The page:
The Young’uns: You Won’t Find Me on Benefit Street
There is so much I love about this song. The harmonies are magical and the the sentiments are brilliant. The title refers to “Benefit Street” a documentary that was broadcast on Channel 4 in 2014. It focused on the lives of those living on unemployment benefit and was a tacky program that exploited very vulnerable people.
You can check out the Young’uns on their website. Click here
The image of the North that some people have is of lazy and ignorant Northerners. It is a stereotype that was perpetuated by programs like “Benefit Street”. If you have ever been unemployed and had the indignity of “signing on” you will know that it is no picnic. If you are lucky enough not to have had that experience then watch the fantastic movie “I Daniel Blake” to get an understanding of how dehumanising the whole process it is.
My Father had various periods of unemployment and I have been through the same thing myself. One memory of my Dad was when I was eleven years of age. I was lucky enough to pass my eleven plus and I was sent to St Cuthbert’s Grammar School. This presented my family with a problem. Along with my school uniform, I was required to have a full sports oufits including football and cricket kit.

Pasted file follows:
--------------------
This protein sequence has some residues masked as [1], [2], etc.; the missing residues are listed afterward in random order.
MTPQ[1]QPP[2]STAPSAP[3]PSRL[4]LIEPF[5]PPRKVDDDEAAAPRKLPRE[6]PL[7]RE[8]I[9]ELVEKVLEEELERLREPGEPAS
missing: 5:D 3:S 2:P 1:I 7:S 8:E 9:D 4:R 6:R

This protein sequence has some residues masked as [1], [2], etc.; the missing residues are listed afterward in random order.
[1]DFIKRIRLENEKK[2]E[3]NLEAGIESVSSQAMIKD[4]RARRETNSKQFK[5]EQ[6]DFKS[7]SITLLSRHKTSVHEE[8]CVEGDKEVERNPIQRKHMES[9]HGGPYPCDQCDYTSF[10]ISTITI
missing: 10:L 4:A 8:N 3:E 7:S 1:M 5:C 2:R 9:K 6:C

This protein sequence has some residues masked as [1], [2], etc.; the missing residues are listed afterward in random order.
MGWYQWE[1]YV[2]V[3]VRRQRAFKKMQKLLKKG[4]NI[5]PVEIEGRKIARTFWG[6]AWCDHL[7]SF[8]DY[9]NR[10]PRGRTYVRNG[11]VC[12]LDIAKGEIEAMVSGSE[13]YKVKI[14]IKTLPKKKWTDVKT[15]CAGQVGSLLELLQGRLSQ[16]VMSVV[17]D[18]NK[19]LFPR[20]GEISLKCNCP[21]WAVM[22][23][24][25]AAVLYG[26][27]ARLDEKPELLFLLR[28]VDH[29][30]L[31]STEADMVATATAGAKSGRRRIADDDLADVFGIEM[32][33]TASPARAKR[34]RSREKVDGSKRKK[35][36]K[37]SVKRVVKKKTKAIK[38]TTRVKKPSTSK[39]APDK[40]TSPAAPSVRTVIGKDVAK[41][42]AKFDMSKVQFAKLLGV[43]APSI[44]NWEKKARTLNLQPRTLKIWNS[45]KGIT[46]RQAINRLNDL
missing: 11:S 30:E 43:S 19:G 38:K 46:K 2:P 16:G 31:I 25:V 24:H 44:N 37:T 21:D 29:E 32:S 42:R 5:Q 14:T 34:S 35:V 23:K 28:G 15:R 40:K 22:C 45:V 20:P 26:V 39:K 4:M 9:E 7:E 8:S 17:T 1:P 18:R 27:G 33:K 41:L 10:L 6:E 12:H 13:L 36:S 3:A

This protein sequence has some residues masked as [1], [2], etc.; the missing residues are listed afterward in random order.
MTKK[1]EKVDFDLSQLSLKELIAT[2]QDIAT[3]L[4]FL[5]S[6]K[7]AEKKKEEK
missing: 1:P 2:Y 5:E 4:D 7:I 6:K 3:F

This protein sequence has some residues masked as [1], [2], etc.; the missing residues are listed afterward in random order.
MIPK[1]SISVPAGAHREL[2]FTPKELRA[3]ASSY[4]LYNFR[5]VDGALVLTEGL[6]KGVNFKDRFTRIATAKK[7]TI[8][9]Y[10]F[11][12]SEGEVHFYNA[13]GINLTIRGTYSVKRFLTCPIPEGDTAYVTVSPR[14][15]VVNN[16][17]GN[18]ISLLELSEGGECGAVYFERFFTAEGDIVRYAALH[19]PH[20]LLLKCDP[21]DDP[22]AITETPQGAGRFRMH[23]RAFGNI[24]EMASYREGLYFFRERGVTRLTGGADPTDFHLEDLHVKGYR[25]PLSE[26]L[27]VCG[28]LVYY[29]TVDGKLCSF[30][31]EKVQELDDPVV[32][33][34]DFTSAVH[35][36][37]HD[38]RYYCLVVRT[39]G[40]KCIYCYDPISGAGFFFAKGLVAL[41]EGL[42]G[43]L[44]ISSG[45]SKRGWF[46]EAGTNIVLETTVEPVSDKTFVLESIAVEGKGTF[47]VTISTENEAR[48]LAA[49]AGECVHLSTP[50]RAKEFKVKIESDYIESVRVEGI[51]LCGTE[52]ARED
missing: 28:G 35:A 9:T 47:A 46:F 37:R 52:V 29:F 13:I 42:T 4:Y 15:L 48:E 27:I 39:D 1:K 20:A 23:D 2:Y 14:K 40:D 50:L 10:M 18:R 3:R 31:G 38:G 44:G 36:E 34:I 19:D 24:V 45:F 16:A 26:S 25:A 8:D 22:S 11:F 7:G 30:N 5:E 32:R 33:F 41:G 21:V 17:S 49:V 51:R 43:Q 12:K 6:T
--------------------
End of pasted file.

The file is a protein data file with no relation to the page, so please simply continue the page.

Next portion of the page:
As my Father was unemployed at the time I knew getting all this kit would be impossible so I didn’t tell him about the sports kit. You were supposed to buy all the uniform from a shop in Newcastle called “Issac Walton’s” but it was expensive. My Dad managed to find a blazer somewhere else that was a similar but not quite the right colour and my mother sewed on a school badge (The Issac Walton blazer had the badge embroidered on the pocket). When sports day came, I told the teacher I had forgotten my sports kit and the next week I did the same.
As each week passed the threats from the sports master increased until I was eventually sent to the Head and was caned for persistently failing to bring my sports kit. What I didn’t realise was that they would inform my parents and when my Father got the letter he asked me what had happened and I explained what I had done. He went straight to the school and told them about our circumstances.
There was much wringing of hands by teachers and my Dad was embarrassed that I had lied to protect them from the expense. The school gave me a full sports kit gleaned from the lost property bin. I was a fine sight in my mismatched blazer and used and badly fitting sports kit. As you can imagine this was a something that didn’t escape the notice of the school bullies.
My poem this week is about the shame we are all made to feel when we have to apply for unemployment benefit.
The shame sits like a stone in the pit of my stomach
It is wrought deep into the memory of my class
Forged from generations of pointing pious fingers
I stand with the motley crew of the sullen and crestfallen
All poorly shod and dressed in mean and shabby clothes
We are watched over by the honour guard of security men
In case our humiliation should erupt in understandable fury
Our stories are different but we all end up in the same place
Begging for what is ours and pleading for what we have paid for
We are not failures but those who have been failed
We are not unemployable just under employed
© Jeff Price 2017